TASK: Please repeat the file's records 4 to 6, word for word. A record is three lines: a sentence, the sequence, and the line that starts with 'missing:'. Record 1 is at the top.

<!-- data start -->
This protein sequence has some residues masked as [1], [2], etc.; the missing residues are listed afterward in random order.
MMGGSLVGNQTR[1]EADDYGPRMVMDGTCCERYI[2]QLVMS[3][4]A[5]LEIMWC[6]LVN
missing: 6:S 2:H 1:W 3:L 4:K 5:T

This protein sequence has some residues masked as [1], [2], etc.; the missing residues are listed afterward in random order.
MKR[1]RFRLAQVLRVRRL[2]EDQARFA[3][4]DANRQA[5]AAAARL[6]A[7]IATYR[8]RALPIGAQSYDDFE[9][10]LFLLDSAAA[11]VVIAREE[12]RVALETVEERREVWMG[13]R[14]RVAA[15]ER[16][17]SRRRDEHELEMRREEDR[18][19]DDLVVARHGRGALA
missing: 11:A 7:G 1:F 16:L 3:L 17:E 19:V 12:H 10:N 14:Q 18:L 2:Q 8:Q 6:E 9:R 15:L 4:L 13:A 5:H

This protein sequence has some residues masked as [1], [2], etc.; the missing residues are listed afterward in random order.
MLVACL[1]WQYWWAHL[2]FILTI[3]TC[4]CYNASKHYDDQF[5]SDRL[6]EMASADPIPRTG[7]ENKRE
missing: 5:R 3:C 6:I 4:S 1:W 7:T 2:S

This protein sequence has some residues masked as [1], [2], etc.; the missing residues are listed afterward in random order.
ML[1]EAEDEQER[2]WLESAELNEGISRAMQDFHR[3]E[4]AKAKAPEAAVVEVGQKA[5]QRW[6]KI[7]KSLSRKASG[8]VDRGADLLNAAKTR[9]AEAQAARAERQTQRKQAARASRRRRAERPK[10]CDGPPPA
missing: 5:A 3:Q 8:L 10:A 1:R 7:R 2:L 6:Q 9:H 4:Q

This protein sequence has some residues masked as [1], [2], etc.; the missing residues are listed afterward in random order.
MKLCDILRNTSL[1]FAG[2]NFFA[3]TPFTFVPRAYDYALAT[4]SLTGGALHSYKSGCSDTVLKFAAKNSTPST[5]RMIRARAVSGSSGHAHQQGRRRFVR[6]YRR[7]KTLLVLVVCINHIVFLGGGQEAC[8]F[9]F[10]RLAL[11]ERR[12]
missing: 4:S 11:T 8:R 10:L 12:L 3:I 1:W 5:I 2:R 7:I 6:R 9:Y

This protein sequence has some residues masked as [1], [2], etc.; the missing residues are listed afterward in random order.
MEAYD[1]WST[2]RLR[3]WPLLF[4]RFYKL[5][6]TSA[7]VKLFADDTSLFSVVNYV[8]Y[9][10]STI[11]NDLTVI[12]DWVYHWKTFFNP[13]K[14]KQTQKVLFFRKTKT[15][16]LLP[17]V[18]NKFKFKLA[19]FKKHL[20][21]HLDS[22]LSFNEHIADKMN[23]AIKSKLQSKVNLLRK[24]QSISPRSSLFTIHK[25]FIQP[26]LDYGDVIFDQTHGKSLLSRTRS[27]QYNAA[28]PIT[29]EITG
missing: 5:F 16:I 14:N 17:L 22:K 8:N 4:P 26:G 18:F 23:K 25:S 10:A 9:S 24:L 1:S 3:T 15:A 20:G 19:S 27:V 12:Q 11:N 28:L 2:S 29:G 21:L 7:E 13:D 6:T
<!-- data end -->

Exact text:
This protein sequence has some residues masked as [1], [2], etc.; the missing residues are listed afterward in random order.
ML[1]EAEDEQER[2]WLESAELNEGISRAMQDFHR[3]E[4]AKAKAPEAAVVEVGQKA[5]QRW[6]KI[7]KSLSRKASG[8]VDRGADLLNAAKTR[9]AEAQAARAERQTQRKQAARASRRRRAERPK[10]CDGPPPA
missing: 5:A 3:Q 8:L 10:A 1:R 7:R 2:L 6:Q 9:H 4:Q

This protein sequence has some residues masked as [1], [2], etc.; the missing residues are listed afterward in random order.
MKLCDILRNTSL[1]FAG[2]NFFA[3]TPFTFVPRAYDYALAT[4]SLTGGALHSYKSGCSDTVLKFAAKNSTPST[5]RMIRARAVSGSSGHAHQQGRRRFVR[6]YRR[7]KTLLVLVVCINHIVFLGGGQEAC[8]F[9]F[10]RLAL[11]ERR[12]
missing: 4:S 11:T 8:R 10:L 12:L 3:I 1:W 5:I 2:R 7:I 6:R 9:Y

This protein sequence has some residues masked as [1], [2], etc.; the missing residues are listed afterward in random order.
MEAYD[1]WST[2]RLR[3]WPLLF[4]RFYKL[5][6]TSA[7]VKLFADDTSLFSVVNYV[8]Y[9][10]STI[11]NDLTVI[12]DWVYHWKTFFNP[13]K[14]KQTQKVLFFRKTKT[15][16]LLP[17]V[18]NKFKFKLA[19]FKKHL[20][21]HLDS[22]LSFNEHIADKMN[23]AIKSKLQSKVNLLRK[24]QSISPRSSLFTIHK[25]FIQP[26]LDYGDVIFDQTHGKSLLSRTRS[27]QYNAA[28]PIT[29]EITG
missing: 5:F 16:I 14:N 17:L 22:K 8:N 4:P 26:G 18:F 23:K 25:S 10:A 9:S 24:L 1:S 3:T 15:A 20:G 19:S 27:V 12:Q 11:N 28:L 2:S 29:G 21:L 7:E 13:D 6:T